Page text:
Up until recently, digital identity management for a computer user has consisted of a simple username and password credential. It’s a system that has worked, in the main, for more than 60 years. But the current explosion in online content, cybersecurity challenges, and privacy concerns are driving the need for a user to have more control of their own digital identity.

See also  Why small businesses in India should take cybersecurity seriously

[Photo: Nataliya Vaitkevich/Pexels]

Our identity is essentially made up of millions of small truths about ourselves. Verifiable credentials in a barcode could enable us to share just a single truth rather than our whole identity, to suit the particular situation if the data is adequately encrypted.

To its credit, the COVID certificate does just that. It is a simple proof of an individual truth, in theory enabling you to demonstrate you have been vaccinated without giving away any other details. The fact that the certificate is not entirely secure indicates the absence of a more robust digital identity infrastructure.

Potential risks

The absence of this piece of the digital identity puzzle must be rectified at some point in the future. Until then, the current COVID passports could be open to abuse.

The personal information involved in the vaccination certificate is not particularly sensitive at face value because it is often easily found in other places, such as a driver’s license, school records, or passport. But in the future, when this technology is more widespread, we will probably be using similar certificates that contain verifiable credentials in pretty much every aspect of our lives— such as to access a building or services, or to approve purchases (both in-store and online).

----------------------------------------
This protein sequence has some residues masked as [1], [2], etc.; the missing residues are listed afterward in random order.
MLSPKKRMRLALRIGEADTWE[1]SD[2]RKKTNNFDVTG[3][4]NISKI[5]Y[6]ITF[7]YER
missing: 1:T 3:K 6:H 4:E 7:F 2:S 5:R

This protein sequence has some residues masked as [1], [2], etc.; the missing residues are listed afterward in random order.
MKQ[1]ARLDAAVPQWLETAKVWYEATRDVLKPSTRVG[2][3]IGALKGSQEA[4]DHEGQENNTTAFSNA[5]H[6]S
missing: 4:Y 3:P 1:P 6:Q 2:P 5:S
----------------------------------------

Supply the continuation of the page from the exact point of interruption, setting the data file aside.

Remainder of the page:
This has positive and negative consequences for users. On the plus side, we will only need to provide the minimum amount of personal information in a very user-friendly way. For example, we will be able to sign up to websites without even entering a name.

But if we present non-secure barcodes in many places, each containing small single truths about ourselves, then eventually these can potentially be combined together and the identity of the individual to whom they relate may be compromised.

See also  Palo Alto Networks Introduces Cortex, the Industry’s Only Open and Integrated, AI-Based Continuous Security Platform – Irish Tech News

This is how many cybercriminals currently work, combining data from different sources of information, which allow a person’s digital identity to be constructed over time. This could lead to an increased risk of identity theft, and potentially be used as a basis for a variety of cybercrimes.

However, for all these concerns about digital passports, we should remember that if it can be made secure on an international scale, this kind of digital identity technology has a significant potential upside for citizens—and not just for vaccination certificates.

Matthew Comb is a doctoral researcher, digital identity, at the University of Oxford. This article is republished from The Conversation under a Creative Commons license. Read the original article.



[ad_2]

READ SOURCE

Leave a Reply

This website uses cookies. By continuing to use this site, you accept our use of cookies.